Author: BARBARA FERGUSON | ARAB NEWS
Wednesday 2 March 2011
Participants at this invitation-only screening the new IMAX film were treated to a beautifully-realized journey into the history and landscape of the Arabian Peninsula.
The 45-minute film — recorded on 70-mm film and viewable in three dimensions with the aid of special glasses — offers viewers an enhanced and rich understanding of Saudi Arabia and Islamic culture.
The movie expertly traces the birth of Islam and its influence during its “Golden Age,” gives an impressive synopsis of Arabia’s first “Golden Age” of the Nabataean civilization and their winter home in Madain Saleh.
“When people think of Saudi Arabia, they think of oil, sand and camels. After 9/11, they added terrorism,” said Adel Al-Jubeir, Saudi Arabia’s ambassador to the United States, during introductory remarks.
“But Saudi Arabia has a long, rich history,” he added. “It is also a young country, as most of its citizens are under 30 years old.”
The ambassador reminded the audience of several hundred of Washington’s dignitaries that “Saudi Arabia is one of the responsible actors on the world stage; it is a peace maker, it offers reliable energy, and it is involved in interfaith dialogue … Saudi Arabia also stands for security and stability in our region,” he said. “We have been very firm, and are very firm, about going after terrorists.”
Turning to the movie, the ambassador called “Arabia 3-D” a great achievement. “It tells the story of Saudi Arabia from a human perspective, by showing normal people who are seeking to lead normal lives.”
Robert Lacey, author of “The Kingdom,” was also present at the screening. “This is the first movie ever made entirely in Saudi Arabia,” he said, correcting the common public misperception that the iconic movie, “Lawrence of Arabia,” was filmed in Saudi Arabia.
“Actually, that movie was shot mainly in Spain,” he said.
He gave special tribute to Khaled Ali Reza and the Xenel Group, “Who had the vision to bring the talent together to make this movie.” Lacey also said that making the movie would not have been possible “without the support of Prince Talal bin Abdul Aziz who saw, and understood the potential for this film.”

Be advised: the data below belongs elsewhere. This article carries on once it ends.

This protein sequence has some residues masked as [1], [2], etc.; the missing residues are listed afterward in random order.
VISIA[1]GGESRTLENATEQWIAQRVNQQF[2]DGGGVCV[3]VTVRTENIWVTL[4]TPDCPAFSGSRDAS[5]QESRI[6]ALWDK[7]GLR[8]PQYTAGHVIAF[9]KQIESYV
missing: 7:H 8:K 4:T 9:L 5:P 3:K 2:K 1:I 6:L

Lacey added that Prince Talal’s son, Prince Abdul Aziz, was representing his father at the screening.
Also present was Greg MacGillivray, an American film director and cinematographer and the director and producer of “Arabia 3-D.”
MacGillivray was nominated for an Academy Award in 1995 for directing “The Living Sea” (Best Documentary Short Subject) and was nominated in the same category again for directing “Dolphins” in 2002.
He is credited for inventing three cameras for the IMAX format, and made the biggest money-making IMAX film, “Everest.”
MacGillivray, said Lacey, also made the longest-running IMAX film, “To Fly,” which has been running for 35 years at the Smithsonian’s National Air and Space Museum.
The Air and Space Museum, back in 1974, housed the fourth IMAX theater ever built; now, there are over 600 worldwide.
MacGillivray said the movie is scheduled to play in 32 countries.
“It is my hope that this movie will be a bridge of understanding.
“The first thing I did when I agreed to make the film, was to spend three weeks traveling everywhere around Saudi Arabia,” said MacGillivray. “There I found green mountains, beautiful seashores and the grand deserts. But the thing we found there that was most special was the hospitality of the Saudis.”
“It was a wonderful experience to be welcomed so warmly into so many Saudi homes,” said McGillivray.
He later told Arab News that he “fell in love with the Arabian culture” including the “richness of the community life” and admired the “contrasting beauty of the cities’ architecture and the desert landscape.” MacGillivray explained that the film is seen through the perspective of 23-year-old Saudi student filmmaker, Hamza Jamjoom, who — along with Academy Award winning actor Helen Mirren — narrate the film.
The 3-D effect of the film is particularly striking in the many underwater scene in the film, but many of those present told Arab News that they found the scenes of three million Haj pilgrims praying together at Makkah the most breathtaking.
Additionally, the Arabic music that plays throughout the movie impressed the viewers that Arab News spoke to at the event.
Their conceptions of Arabic music, said one lady, was that of high-pitches, not at all true with the eloquent voices that haunt the listener throughout the movie.
For more information about Arabia, log onto: www.arabia-film.com